There are a number of resources on people-first language (PFL). The mantra “see the person, not the disability,” has become extremely common when talking about disability language. Many people insist that this is the “proper way to talk about disability”—even going as far as correcting the language preferences of the disabled. I have been corrected about saying “disabled” instead of “person with a disability,” and I know many others who have received the same criticism.

Here, I need to state my opinion clearly. I wholeheartedly agree with everyone who says ‘I am a person with a disability’. I am me, describe me as a journalist or as a blogger. By all means say that I am a journalist/blogger who has multiple sclerosis or who has a disability. But never, ever, describe me as disabled.

Truth: Many disabled people prefer identify-first language (IFL)

Within the disability community, there is a popular school of thought called the social model of disability. The social model of disability does not see the group of people known as “disabled” as disabled by their individual impairments (the “medical” part of their disability), but by the fact that society does not consider their differences normal, and therefore does not accommodate them. In this train of thought, someone in a wheelchair is not disabled by not walking. In fact, using a wheelchair is just as natural to them as walking is to those who walk. They are disabled by the fact that a building does not have accessible ramps. The deaf are not disabled by their inability to hear, but by the fact that there is not an interpreter, or there is no closed captioning on a video.

Because of this, many disabled people see themselves as disabled by society. They see their disability as part of their identity, as a fundamental part of their experiences as a person. They do not separate the disability from themselves. It is not something that they carry around; in fact, many see PFL as an erasure of the obstacles they face, just like those who call themselves “colorblind” to race fail to recognize the pervasive societal obstacles to racial minorities.

Anybody has a right to determine their language preferences. Some like PFL, and some like IFL. Their personal preferences should be respected. To correct those who use IFL because they do not separate themselves from disability ignores the fact that they have a very legitimate reason to identify themselves in this way.

If that is how some people prefer to identify themselves, then that is their right. But those of us who prefer ‘people first’ have our rights too.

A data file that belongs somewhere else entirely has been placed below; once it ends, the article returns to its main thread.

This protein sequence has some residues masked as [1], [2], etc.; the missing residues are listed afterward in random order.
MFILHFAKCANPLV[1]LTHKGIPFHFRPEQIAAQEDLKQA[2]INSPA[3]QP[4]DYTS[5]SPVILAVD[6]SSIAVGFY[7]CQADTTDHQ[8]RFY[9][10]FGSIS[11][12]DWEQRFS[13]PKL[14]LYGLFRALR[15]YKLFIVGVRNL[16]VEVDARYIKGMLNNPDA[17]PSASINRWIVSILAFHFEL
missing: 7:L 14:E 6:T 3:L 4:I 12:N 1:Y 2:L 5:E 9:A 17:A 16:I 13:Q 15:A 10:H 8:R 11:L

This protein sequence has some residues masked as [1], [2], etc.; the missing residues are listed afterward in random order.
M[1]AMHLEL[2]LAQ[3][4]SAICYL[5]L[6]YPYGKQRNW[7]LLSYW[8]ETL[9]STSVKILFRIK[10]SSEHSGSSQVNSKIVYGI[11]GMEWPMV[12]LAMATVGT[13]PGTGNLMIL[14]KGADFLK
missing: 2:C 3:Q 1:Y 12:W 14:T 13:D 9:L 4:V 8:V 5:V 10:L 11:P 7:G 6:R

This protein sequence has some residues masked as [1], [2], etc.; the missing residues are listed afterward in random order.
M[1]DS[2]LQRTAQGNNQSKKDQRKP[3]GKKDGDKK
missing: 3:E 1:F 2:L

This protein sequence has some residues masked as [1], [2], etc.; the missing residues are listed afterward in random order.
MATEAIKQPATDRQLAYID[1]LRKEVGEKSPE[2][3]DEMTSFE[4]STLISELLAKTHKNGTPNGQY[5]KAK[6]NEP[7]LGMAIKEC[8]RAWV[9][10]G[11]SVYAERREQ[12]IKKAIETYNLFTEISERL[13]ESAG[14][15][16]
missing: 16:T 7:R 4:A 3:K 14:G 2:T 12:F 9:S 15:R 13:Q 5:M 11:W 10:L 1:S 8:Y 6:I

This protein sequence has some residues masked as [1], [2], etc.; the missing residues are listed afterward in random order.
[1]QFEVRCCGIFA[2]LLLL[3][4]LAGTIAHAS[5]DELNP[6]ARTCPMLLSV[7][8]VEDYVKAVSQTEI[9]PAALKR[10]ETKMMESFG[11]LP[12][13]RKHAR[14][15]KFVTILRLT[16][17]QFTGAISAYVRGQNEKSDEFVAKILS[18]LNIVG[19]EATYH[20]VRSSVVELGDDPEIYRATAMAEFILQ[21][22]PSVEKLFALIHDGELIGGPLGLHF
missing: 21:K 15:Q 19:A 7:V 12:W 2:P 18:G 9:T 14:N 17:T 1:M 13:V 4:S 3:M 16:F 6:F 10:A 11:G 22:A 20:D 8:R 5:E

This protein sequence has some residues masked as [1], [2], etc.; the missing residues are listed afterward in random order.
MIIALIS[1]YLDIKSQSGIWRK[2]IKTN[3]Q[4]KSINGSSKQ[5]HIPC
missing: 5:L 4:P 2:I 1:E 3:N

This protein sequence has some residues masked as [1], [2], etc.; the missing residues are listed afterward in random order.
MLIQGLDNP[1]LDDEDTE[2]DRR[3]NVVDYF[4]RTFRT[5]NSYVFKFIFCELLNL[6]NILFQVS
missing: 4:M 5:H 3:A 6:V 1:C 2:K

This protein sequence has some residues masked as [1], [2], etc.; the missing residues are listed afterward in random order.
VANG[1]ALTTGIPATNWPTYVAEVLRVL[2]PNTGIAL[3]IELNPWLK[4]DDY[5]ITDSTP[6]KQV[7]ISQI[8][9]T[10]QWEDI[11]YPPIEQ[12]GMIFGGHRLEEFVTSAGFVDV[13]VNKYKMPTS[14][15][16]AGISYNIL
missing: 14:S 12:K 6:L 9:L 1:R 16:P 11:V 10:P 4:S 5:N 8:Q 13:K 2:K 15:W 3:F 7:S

Myth: Disabled people are so inspirational. Look how they manage to live with such a burden!

Society largely views the disabled in one of two ways: as objects of inspiration, or as objects of pity. In both cases, the disabled are objects of the (non-disabled) person’s viewpoint. This is reflected in feel-good news stories: the football captain invites the disabled girl to prom. The restaurant employee is seen helping a man in a wheelchair eat. It is also reflected in popular memes: one you might be familiar with is the young amputee running on running blades, with the caption “the only disability in life is a bad attitude!”

In the disability community, this is known as Inspiration Porn, a term coined by late disability activist Stella Young in her iconic Ted Talk. The disabled are used as objects of a story to make non-disabled people feel better about their lives or humanity. Most of these stories also fail to interview the disabled person, but will interview other actors, such as the good Samaritan or the disabled person’s family. When the disabled say that they don’t like these stories, they are often told that they are bitter or ungrateful. After all, someone is being nice to you. Why don’t you accept it?

This is a good point. Years ago, I was involved as an adult leader in the Scout movement in the UK. There were numerous awards and commendations given for outstanding feats such as saving a life. All well and good, but I could never agree with the notion of presenting an award to a young scout for ‘bravely’ coping with an illness or disability. I saw this as an example of ‘Inspirational Porn’.

Truth: Disabled people are just people, and want to be treated as such